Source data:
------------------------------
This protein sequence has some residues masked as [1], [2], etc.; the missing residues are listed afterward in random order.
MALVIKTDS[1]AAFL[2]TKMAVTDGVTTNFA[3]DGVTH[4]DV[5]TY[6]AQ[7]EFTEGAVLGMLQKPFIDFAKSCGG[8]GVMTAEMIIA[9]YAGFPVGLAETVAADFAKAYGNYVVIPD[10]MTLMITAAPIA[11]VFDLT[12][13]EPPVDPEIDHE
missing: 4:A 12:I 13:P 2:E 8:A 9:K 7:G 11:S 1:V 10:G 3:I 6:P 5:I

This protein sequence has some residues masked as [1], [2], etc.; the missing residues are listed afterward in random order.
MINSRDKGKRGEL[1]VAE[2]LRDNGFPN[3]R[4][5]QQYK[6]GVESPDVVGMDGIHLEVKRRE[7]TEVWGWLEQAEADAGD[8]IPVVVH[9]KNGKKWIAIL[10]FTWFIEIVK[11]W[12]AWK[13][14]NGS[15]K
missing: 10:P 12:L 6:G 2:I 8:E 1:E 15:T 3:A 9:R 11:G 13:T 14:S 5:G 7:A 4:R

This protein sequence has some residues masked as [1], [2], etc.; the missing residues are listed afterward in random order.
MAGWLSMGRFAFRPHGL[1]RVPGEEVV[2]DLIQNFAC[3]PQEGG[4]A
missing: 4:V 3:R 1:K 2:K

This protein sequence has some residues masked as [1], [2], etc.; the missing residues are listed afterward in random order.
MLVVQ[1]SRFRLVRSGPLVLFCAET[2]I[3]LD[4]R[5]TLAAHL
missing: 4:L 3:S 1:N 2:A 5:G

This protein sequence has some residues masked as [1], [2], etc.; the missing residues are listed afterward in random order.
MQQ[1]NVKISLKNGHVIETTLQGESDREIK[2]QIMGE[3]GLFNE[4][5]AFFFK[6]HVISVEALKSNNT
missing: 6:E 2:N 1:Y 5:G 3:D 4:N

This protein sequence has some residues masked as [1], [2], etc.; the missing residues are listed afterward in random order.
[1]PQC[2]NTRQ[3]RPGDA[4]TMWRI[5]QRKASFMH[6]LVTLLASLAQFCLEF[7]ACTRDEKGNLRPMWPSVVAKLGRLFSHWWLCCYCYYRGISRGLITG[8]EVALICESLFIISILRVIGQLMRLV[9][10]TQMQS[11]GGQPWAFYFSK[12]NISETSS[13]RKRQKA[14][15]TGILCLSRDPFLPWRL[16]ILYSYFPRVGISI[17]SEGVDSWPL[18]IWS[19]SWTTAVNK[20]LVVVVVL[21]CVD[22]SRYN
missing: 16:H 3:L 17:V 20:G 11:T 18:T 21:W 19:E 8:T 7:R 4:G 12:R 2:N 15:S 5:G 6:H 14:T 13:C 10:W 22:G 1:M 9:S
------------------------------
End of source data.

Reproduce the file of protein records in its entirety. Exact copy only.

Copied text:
This protein sequence has some residues masked as [1], [2], etc.; the missing residues are listed afterward in random order.
MALVIKTDS[1]AAFL[2]TKMAVTDGVTTNFA[3]DGVTH[4]DV[5]TY[6]AQ[7]EFTEGAVLGMLQKPFIDFAKSCGG[8]GVMTAEMIIA[9]YAGFPVGLAETVAADFAKAYGNYVVIPD[10]MTLMITAAPIA[11]VFDLT[12][13]EPPVDPEIDHE
missing: 4:A 12:I 13:P 2:E 8:A 9:K 7:G 11:S 1:V 10:G 3:I 6:P 5:I

This protein sequence has some residues masked as [1], [2], etc.; the missing residues are listed afterward in random order.
MINSRDKGKRGEL[1]VAE[2]LRDNGFPN[3]R[4][5]QQYK[6]GVESPDVVGMDGIHLEVKRRE[7]TEVWGWLEQAEADAGD[8]IPVVVH[9]KNGKKWIAIL[10]FTWFIEIVK[11]W[12]AWK[13][14]NGS[15]K
missing: 10:P 12:L 6:G 2:I 8:E 1:E 15:T 3:A 9:R 11:G 13:T 14:S 5:G 7:A 4:R

This protein sequence has some residues masked as [1], [2], etc.; the missing residues are listed afterward in random order.
MAGWLSMGRFAFRPHGL[1]RVPGEEVV[2]DLIQNFAC[3]PQEGG[4]A
missing: 4:V 3:R 1:K 2:K

This protein sequence has some residues masked as [1], [2], etc.; the missing residues are listed afterward in random order.
MLVVQ[1]SRFRLVRSGPLVLFCAET[2]I[3]LD[4]R[5]TLAAHL
missing: 4:L 3:S 1:N 2:A 5:G

This protein sequence has some residues masked as [1], [2], etc.; the missing residues are listed afterward in random order.
MQQ[1]NVKISLKNGHVIETTLQGESDREIK[2]QIMGE[3]GLFNE[4][5]AFFFK[6]HVISVEALKSNNT
missing: 6:E 2:N 1:Y 5:G 3:D 4:N

This protein sequence has some residues masked as [1], [2], etc.; the missing residues are listed afterward in random order.
[1]PQC[2]NTRQ[3]RPGDA[4]TMWRI[5]QRKASFMH[6]LVTLLASLAQFCLEF[7]ACTRDEKGNLRPMWPSVVAKLGRLFSHWWLCCYCYYRGISRGLITG[8]EVALICESLFIISILRVIGQLMRLV[9][10]TQMQS[11]GGQPWAFYFSK[12]NISETSS[13]RKRQKA[14][15]TGILCLSRDPFLPWRL[16]ILYSYFPRVGISI[17]SEGVDSWPL[18]IWS[19]SWTTAVNK[20]LVVVVVL[21]CVD[22]SRYN
missing: 16:H 3:L 17:V 20:G 11:T 18:T 21:W 19:E 8:T 7:R 4:G 12:R 2:N 15:S 5:G 6:H 14:T 13:C 10:W 22:G 1:M 9:S